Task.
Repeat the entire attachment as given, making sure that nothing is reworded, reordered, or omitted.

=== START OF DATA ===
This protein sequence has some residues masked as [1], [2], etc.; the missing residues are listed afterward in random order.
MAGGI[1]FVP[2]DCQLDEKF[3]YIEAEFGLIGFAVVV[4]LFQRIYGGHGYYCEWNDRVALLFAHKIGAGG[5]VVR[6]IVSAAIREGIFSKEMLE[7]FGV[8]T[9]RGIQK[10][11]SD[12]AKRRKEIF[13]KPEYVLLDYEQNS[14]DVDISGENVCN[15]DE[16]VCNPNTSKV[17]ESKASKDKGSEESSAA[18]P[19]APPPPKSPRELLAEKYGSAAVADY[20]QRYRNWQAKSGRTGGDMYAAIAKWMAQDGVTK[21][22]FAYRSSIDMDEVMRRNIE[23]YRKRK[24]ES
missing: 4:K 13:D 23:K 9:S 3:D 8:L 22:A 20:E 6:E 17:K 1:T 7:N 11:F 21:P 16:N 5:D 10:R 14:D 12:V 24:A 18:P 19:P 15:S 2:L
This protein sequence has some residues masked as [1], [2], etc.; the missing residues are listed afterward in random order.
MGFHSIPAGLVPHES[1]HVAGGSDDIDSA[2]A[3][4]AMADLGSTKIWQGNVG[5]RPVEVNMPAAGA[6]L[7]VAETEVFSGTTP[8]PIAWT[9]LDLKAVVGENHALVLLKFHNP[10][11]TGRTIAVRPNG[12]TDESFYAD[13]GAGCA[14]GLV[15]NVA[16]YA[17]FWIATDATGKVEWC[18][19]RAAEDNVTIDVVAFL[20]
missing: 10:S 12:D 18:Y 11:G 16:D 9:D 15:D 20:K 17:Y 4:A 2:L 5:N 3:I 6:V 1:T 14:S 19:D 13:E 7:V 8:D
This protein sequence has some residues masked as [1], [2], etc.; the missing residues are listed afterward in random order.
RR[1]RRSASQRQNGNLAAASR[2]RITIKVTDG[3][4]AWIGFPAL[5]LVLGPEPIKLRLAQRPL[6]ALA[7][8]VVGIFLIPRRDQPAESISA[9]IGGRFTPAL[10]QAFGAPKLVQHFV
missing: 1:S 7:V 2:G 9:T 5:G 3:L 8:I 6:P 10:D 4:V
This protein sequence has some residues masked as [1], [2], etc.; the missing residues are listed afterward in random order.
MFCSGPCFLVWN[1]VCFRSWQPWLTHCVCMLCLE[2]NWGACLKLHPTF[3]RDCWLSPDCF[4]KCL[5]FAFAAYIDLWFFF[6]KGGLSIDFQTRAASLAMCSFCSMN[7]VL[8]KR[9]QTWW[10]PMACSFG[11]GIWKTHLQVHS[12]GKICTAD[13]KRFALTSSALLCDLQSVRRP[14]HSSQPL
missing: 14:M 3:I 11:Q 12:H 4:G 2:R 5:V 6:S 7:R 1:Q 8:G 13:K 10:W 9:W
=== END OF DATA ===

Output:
This protein sequence has some residues masked as [1], [2], etc.; the missing residues are listed afterward in random order.
MAGGI[1]FVP[2]DCQLDEKF[3]YIEAEFGLIGFAVVV[4]LFQRIYGGHGYYCEWNDRVALLFAHKIGAGG[5]VVR[6]IVSAAIREGIFSKEMLE[7]FGV[8]T[9]RGIQK[10][11]SD[12]AKRRKEIF[13]KPEYVLLDYEQNS[14]DVDISGENVCN[15]DE[16]VCNPNTSKV[17]ESKASKDKGSEESSAA[18]P[19]APPPPKSPRELLAEKYGSAAVADY[20]QRYRNWQAKSGRTGGDMYAAIAKWMAQDGVTK[21][22]FAYRSSIDMDEVMRRNIE[23]YRKRK[24]ES
missing: 4:K 13:D 23:K 9:S 3:D 8:L 22:A 20:E 6:E 17:K 1:T 7:N 11:F 21:P 16:N 5:D 10:R 14:D 12:V 24:A 18:P 19:P 15:S 2:L
This protein sequence has some residues masked as [1], [2], etc.; the missing residues are listed afterward in random order.
MGFHSIPAGLVPHES[1]HVAGGSDDIDSA[2]A[3][4]AMADLGSTKIWQGNVG[5]RPVEVNMPAAGA[6]L[7]VAETEVFSGTTP[8]PIAWT[9]LDLKAVVGENHALVLLKFHNP[10][11]TGRTIAVRPNG[12]TDESFYAD[13]GAGCA[14]GLV[15]NVA[16]YA[17]FWIATDATGKVEWC[18][19]RAAEDNVTIDVVAFL[20]
missing: 10:S 12:D 18:Y 11:G 16:D 9:D 15:D 20:K 17:Y 4:A 2:L 5:N 3:I 6:V 1:T 14:S 19:D 13:E 7:V 8:D
This protein sequence has some residues masked as [1], [2], etc.; the missing residues are listed afterward in random order.
RR[1]RRSASQRQNGNLAAASR[2]RITIKVTDG[3][4]AWIGFPAL[5]LVLGPEPIKLRLAQRPL[6]ALA[7][8]VVGIFLIPRRDQPAESISA[9]IGGRFTPAL[10]QAFGAPKLVQHFV
missing: 1:S 7:V 2:G 9:T 5:G 3:L 8:I 6:P 10:D 4:V
This protein sequence has some residues masked as [1], [2], etc.; the missing residues are listed afterward in random order.
MFCSGPCFLVWN[1]VCFRSWQPWLTHCVCMLCLE[2]NWGACLKLHPTF[3]RDCWLSPDCF[4]KCL[5]FAFAAYIDLWFFF[6]KGGLSIDFQTRAASLAMCSFCSMN[7]VL[8]KR[9]QTWW[10]PMACSFG[11]GIWKTHLQVHS[12]GKICTAD[13]KRFALTSSALLCDLQSVRRP[14]HSSQPL
missing: 14:M 3:I 11:Q 12:H 4:G 2:R 5:V 6:S 7:R 1:Q 8:G 13:K 10:W 9:W